Jan 23, 2006 at 1:03 pm #1217596
Almost everything tastes better in the outdoors. Even bullion cubes approach tolerability. However, as soups and sauces are the basis for much of my one burner cuisine, I’ve looked for means other than bullion cubes for creating rich, flavorful backcountry soups and sauces.
The best alternatives I’ve found are glaces and demi-glazes, real soup stocks reduced to a gel like consistency that are highly concentrated in flavor, low in salt, and require no refridgeration for reasonable periods in warm weather.
I used to make them myself, slowly reducing clear stocks for many hours. Now, there are a few commercially available glaces. The one I’ve used is by “More than Gourmet” called a “Demi-Glace”.
Flavors range from veggie to chicken to beef to seafood and beyond. Individual packets of 1.5oz and 16oz bulk size are available. The small pack is under $6 dollars and makes from 1 to 3 servings depending upon strength. Far superior to the flavor of bullion, just add water for a real gourmet treat.
Glaces are now a staple of my backcountry kitchen. Though I haven’t done much boil-n-bag cooking glaces should provide a rich flavor boost to the technique.Jan 23, 2006 at 3:47 pm #1349157
@halfturboLocale: Northernish California
They sound great! Where can I find these critters?Jan 23, 2006 at 4:07 pm #1349159
try searching for “more than gourmet” and “demi-glace”. I think that’s how they bill themselves. I’m pretty sure they have a web presence.Jan 24, 2006 at 12:16 am #1349176
@halfturboLocale: Northernish California
Yup, there they are. I’ll bet I’d be happy eating these at home!
MerciJan 24, 2006 at 12:37 am #1349177
@pjLocale: LazyBoy in my Den - miss the forest
Steve, Any idea of the milligrams of salt content in the various glaces?
EDIT: no need to reply, just found the nutrional info. Many thanks for starting a Thread about these glaces. Looks like an excellent product.Jan 24, 2006 at 8:00 am #1349183
Not bad for sodium (though still way to high for a low sodium diet!!).
I might at least have to try this out on the family-it would be an intresting concept for trail cooking.
Thnaks!Jan 25, 2006 at 2:53 pm #1349297
Glace is a classic technique of great french chefs. But they probably learned it from the Italians. This IS the original bullion cube.
I keep a few at home for when I’m too lazy to make a stock. Dilute with water and add seasoning. Also glace’s are great for rich sauce bases. At home or in the mountains I saute a challot or onions and garlic in butter or oil. Sprinkle some flour and cook briefly till bubbling. Add the glace, a little water, a few herbs, salt, pepper, and it’s beef or chicken or turkey or seafood gravy.
Miso is another great substitute for bullion. It also travels pretty well without refridgeration. For soup just warm some filtered water (actually you don’t want to boil miso), add a piece of dried seaweed and bonita powder (the traditional flavor additions to miso soup) stir in a couple spoons of miso and it’s soup! tofu and chopped green onions are good additions. Miso also makes a good base for salad like dressings.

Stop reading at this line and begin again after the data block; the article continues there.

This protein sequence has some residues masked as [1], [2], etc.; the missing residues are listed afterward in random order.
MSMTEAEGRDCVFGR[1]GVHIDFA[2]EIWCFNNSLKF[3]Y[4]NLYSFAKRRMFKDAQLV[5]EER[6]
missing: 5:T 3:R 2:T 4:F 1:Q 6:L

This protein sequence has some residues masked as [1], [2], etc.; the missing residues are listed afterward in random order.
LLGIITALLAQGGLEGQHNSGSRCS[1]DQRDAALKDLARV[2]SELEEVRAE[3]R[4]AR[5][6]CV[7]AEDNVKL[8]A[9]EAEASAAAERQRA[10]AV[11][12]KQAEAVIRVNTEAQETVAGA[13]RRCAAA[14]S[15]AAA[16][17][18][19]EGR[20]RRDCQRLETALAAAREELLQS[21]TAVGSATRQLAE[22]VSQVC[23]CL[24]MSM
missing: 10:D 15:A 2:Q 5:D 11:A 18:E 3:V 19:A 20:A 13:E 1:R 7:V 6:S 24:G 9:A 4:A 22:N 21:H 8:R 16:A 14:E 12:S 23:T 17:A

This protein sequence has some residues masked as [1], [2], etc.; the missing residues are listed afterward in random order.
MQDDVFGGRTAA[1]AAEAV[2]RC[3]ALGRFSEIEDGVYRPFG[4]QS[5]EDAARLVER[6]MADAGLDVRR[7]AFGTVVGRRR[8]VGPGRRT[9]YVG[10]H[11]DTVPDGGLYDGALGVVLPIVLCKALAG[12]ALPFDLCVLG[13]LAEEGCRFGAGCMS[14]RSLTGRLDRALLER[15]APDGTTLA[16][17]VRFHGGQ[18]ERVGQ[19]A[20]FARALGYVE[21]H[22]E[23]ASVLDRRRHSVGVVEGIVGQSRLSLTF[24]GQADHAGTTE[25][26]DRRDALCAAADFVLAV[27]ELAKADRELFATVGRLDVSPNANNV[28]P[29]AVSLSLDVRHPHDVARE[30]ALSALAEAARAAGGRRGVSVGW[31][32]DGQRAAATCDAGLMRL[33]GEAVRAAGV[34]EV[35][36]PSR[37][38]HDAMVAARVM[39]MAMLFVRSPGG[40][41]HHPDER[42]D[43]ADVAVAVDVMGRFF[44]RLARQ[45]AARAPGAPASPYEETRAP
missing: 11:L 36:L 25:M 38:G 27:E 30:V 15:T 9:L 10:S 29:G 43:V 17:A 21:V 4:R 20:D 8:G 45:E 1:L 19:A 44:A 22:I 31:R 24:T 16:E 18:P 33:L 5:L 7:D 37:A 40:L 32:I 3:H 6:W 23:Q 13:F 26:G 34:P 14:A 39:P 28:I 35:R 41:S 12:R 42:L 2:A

Edit – It just dawned on me that Miso soup could probably be made very easily in a baggie as no sauteing is needed. It’s basically heat and serve. I’ll have to try. BTW, miso does have salt. White miso is recommended for miso newcomers as it is mildest in flavor. It also contains the least sodium (about 1,000 milligrams sodium per tablespoon).
I know that bullion is quick and easy but I never feel like I’m eating food when it’s at the heart of the meal.Jan 25, 2006 at 3:19 pm #1349301
Steve, I have a couple miso recipes on my website-in the vegan/veg section and under soups.
It is very easy indeed-and good with freeze dried chives added.
For me, I use low sodium boullion. Not what I want to use ;-) But it passes…..at home I use stock only!Jan 25, 2006 at 4:14 pm #1349304
Thanks Sarah. I was just looking at your site and the Miso stew is a wonderful idea. Your recipe suggestions reminded me that curry paste is another in the growing list of alternatives to bullion cubes.
Which reminds me – “Ethnic” cuisine is more the norm than not here in northern california. One great resource is a chain of groceries called 99 Ranch market – these are veritable warehouses the size of costco with food stuffs from all over asia; dried everything, endless varieties of rice and noodles, tofu in vacumn sealed boxes, spices for any taste, mystery pastes and stuff that looks like no human should approach. It’s a backpacking chefs dream.
Looks like they have a url of 99ranch.com . Stores concentrated in California but also has stores in Arizona, Georgia, Hawaii, Nevada, and Washington. Plus a joint venture with the Chinese Canadian T & T Supermarket chain, which operates mainly in the Vancouver area and also Calgary and Toronto.Jan 25, 2006 at 5:22 pm #1349311
Yep, we have some near me.
I work for http://www.importfood.com – we run an online Thai/Japanese with some Chinese and Indian website.
I love my job…I get to try new foods all the time! :-D (Which if anyone ever orders from the site, most likely your order will be packed by me.)
In Seattle and Bellevue in Wa, an awesome place to shop is:
They are like the Asian superstore. Very clean also!
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